Guinea - Corruption
Since independence, the Republic of Guinea has been undermined by problems of governance, especially by periods of autocratic and military authority, recurrent political instability and corruption that pervaded every level of the Public Administration with almost total impunity. Public administration and State institutions, including justice and the security forces functioned, for the most part, problematically, especially over the course of the last two decades.
Even more serious is the involvement of defense and security forces in drug trafficking. Guinea remains a transshipment point for narcotics, primarily cocaine from South America. Corruption and complicity by government agents in supporting the illicit drug trade remains a major impediment to international and local counter narcotics efforts.
Seizures of contraband are not always reported for purposes of incineration, allowing them to be reintroduced in the drug trafficking circuit. Drug trafficking in the region has tended to target countries with porous borders, fragile institutions, weak justice and security apparatuses, and limited resources. It has in turn contributed to the violent unrest and instability the region has seen. When left unchecked, drug traffickers may link up with other illicit networks and share trade routes and possibly profits with rebel groups and violent extremists. When corrupt leaders profit and traffickers act with impunity, populations lose confidence in the rule of law, illicit economies flourish, and accountable and responsive governance is further eroded.
During the colonial period smuggling developed into a flourishing trade, and controls by law enforcement agencies were largely ineffective against this illegal activity. Some enterprises in Conakry specialized in smuggling and moved commodities through distribution points in th a larger towns to local tradesmen. Since independence, smuggling and black-marketing continued on a large scale, despite efforts of the customs service, the police, the army, and the militia. The trade, which apparently was both into and out of the country, involved a wide variety of consumer goods and food products. The clandestine shipment of diamonds from the Forest Region to the coast through Liberia and Sierra Leone was of great concern because it has affected an important source of government revenue.
Economic problems faced by Guinea over the years since independence, including rapid inflation, loss of confidence in the national currency, and the shortage of consumer goods, bolstered the prevalence of smuggling and black-market activity. These illegal practices haf been widely pursued or supported in all areas of the country and on a number of occasions had been controlled or exploited by government officials or influential members of the PDG.
Black-marketing and smuggling have been denounced repeatedly by President Toure as a serious threat to governmental economic planning. Members of the political party’s National Political Bureau (Bureau Politique National — BPN) gave special attention to the effectiveness of frontier surveillance and the measures taken against violations of customs laws. The PDG has passed resolutions calling on all members for increased vigilance in the struggle against illegal speculations, frontier traffic, money transactions, and black-marketing.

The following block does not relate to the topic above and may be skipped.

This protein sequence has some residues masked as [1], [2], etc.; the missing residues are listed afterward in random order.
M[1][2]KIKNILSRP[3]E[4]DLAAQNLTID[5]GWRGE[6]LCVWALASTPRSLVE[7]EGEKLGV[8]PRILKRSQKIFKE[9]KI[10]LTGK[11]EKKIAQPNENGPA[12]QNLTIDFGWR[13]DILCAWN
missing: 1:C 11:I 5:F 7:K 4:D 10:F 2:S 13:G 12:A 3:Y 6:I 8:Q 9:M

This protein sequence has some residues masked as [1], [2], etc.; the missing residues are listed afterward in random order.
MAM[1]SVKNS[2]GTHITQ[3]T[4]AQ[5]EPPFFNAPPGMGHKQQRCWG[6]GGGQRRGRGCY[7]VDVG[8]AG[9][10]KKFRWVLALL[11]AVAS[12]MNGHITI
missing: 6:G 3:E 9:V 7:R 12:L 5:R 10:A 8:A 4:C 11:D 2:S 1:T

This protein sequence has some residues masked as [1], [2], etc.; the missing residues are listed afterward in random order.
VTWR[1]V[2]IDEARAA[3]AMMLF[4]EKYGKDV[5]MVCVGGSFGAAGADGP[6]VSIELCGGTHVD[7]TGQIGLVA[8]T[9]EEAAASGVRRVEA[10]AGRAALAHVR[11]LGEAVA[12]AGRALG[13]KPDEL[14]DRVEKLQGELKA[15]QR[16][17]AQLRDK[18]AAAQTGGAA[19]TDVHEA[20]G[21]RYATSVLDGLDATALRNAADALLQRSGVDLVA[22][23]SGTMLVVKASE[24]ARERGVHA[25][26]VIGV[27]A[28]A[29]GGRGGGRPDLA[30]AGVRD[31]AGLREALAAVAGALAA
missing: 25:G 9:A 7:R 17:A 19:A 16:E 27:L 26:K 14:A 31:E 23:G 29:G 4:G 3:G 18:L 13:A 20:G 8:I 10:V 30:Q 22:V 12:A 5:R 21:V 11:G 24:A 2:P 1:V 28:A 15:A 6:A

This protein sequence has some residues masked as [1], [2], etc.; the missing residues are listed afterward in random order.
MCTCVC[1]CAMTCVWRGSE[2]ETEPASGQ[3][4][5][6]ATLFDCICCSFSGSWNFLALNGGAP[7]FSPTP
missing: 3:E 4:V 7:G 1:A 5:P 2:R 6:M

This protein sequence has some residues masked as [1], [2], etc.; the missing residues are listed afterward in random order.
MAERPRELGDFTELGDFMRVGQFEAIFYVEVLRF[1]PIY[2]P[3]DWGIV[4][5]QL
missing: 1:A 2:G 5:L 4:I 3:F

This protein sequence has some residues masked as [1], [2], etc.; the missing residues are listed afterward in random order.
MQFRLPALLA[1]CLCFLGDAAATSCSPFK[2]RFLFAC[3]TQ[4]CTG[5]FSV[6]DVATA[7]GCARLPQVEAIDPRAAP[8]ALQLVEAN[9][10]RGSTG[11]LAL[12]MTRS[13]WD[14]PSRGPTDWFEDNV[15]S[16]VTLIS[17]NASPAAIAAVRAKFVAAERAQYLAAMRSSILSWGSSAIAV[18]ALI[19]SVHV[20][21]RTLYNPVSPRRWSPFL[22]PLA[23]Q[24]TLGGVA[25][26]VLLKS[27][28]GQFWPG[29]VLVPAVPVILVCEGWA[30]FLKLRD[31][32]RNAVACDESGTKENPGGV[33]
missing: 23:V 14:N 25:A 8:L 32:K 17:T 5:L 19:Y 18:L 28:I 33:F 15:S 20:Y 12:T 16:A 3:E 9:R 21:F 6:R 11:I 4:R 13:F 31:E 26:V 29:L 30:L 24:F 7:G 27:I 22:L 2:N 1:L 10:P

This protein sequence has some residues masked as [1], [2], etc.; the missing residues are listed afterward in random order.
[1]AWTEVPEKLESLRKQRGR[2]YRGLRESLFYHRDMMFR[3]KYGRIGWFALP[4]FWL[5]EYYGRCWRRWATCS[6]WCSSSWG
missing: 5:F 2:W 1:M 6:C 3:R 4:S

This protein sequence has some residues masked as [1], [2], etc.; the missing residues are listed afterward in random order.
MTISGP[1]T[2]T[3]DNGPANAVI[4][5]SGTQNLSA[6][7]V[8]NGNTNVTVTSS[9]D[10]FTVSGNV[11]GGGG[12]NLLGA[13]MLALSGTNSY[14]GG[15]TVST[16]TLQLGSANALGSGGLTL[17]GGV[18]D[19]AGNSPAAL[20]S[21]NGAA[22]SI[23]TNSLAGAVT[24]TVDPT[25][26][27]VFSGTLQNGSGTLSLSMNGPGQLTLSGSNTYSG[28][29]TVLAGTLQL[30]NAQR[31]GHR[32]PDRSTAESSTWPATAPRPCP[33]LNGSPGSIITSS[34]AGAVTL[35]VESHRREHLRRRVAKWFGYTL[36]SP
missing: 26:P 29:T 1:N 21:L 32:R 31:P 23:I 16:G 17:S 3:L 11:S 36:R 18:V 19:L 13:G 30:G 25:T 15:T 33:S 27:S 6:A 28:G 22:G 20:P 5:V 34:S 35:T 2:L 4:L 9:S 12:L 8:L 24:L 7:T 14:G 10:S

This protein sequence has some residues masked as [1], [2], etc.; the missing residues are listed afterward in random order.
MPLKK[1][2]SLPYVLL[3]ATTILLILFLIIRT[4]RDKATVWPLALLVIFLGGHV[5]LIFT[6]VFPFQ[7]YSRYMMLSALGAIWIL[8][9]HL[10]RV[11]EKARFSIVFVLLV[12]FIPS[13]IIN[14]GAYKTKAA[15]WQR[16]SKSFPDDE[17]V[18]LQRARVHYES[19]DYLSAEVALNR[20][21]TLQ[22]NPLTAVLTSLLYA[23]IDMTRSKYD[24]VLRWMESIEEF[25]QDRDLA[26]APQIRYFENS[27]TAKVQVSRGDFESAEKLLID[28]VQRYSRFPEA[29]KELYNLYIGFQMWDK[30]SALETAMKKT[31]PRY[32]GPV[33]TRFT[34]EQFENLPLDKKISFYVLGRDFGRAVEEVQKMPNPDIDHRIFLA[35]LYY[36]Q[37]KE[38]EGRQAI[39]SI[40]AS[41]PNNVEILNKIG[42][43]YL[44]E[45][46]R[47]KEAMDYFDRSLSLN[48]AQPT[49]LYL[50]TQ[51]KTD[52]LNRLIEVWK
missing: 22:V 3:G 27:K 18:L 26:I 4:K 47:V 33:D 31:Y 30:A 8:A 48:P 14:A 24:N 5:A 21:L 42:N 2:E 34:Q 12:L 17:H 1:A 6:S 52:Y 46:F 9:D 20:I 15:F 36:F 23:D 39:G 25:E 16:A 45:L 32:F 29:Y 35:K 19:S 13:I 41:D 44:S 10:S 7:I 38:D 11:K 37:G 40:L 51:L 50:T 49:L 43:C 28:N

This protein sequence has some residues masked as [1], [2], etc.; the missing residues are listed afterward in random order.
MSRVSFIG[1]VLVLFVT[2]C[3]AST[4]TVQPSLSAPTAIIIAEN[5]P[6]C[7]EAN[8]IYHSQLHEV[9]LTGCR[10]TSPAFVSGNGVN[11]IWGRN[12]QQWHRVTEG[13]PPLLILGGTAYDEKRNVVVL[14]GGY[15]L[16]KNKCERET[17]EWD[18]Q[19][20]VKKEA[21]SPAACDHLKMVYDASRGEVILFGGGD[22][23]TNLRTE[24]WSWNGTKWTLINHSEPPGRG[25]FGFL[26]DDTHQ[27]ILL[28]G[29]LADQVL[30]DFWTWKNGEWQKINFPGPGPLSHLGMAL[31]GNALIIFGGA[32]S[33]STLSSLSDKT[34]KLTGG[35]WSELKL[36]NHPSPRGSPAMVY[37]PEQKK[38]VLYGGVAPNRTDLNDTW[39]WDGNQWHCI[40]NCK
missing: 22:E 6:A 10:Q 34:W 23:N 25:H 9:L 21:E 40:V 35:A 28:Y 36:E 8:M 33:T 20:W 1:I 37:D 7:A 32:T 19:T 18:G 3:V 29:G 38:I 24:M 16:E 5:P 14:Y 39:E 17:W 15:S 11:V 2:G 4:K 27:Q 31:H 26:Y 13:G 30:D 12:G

To combat smuggling and black-market activities, new articles were adopted and added to the country’s penal code in December 1968. The new additions provided for criminal prosecution for “abuse of power by state officials and employees, illicit acquisition of wealth through border trade, and the growing influence of foreign merchants.” The PDG’s intent of putting a stop to fraud and corruption within the governing administration was implicit in the new criminal law provisions. Despite these governmental sanctions the illicit activities continued, and in late 1972 a number of influential officials were tried on charges of “economic sabotage ” To handle what the president termed “serious lapses in foreign exchange dealings,” Partty and government officials were charged with corruption and tried before tribunals in various parts of the country. Party federations were also organized to “wage war on profiteers” in a nationwide campaign begun in 1972 to “change the mentality of exploitation” by traders. Asserting that a large share of Guinean-produced goods was taken illegally into neighboring countries, particularly Sierra Leone, the president condemned the activities of Lebanese and Syrian traders. As a deterrent to this practice he forbade traders to operate a market within sixteen miles of a border. A renewed campaign against an apparently rising incidence of theft was also instituted. Illegal currency transactions plagued Guinea since independence; and since the introduction of the Guinean franc in 1960, currency had been under black-market rule. In March 1963 the government announced without warning that all people holding Guinean currency would have four days to exchange it for new issues. After the deadline the old money would cease to be legal tender and could not be exchanged. Concurrently all paper money outside the country was decreed worthless. In announcing the move President Toure stated that the reform was intended to combat the widespread practice of smuggling Guinean francs to neighboring countries where they were sold for less than face value. The money received was then used to purchase goods produced in Guinea that had been smuggled into the neighboring areas. The obvious intent of these illegal commercial transactions was to avoid Guinean taxes and to escape the higher costs caused by Guinean inflation. Efforts to combat a sizable traffic in counterfeit currency also were of considerable concern to the government. The introduction of the syli in October 1972 was part of a concerted effort to stem the circulation of counterfeit notes introduced by foreign operators. This action as well as moves to reduce the volume of illicit foreign exchange dealings appeared to have been effective. For illegally smuggling counterfeit Malian currency into Guinean, one Guinean was sentenced to death by public hanging. Human Rights Watch (HRW) in its World Report 2009 covering events in 2008 recorded: “By the end of 2008, hope that nationwide protests in 2007 would improve governance and respect for human rights was replaced by growing concern over the human rights fall-out from Guinea's emergence as a major drug-trafficking hub. The chronic problems of endemic corruption, a fractious and abusive military, the rise of drug trafficking and the involvement of state agents in it, threaten to further erode the rule of law and the government's ability to meet the basic needs of its citizens."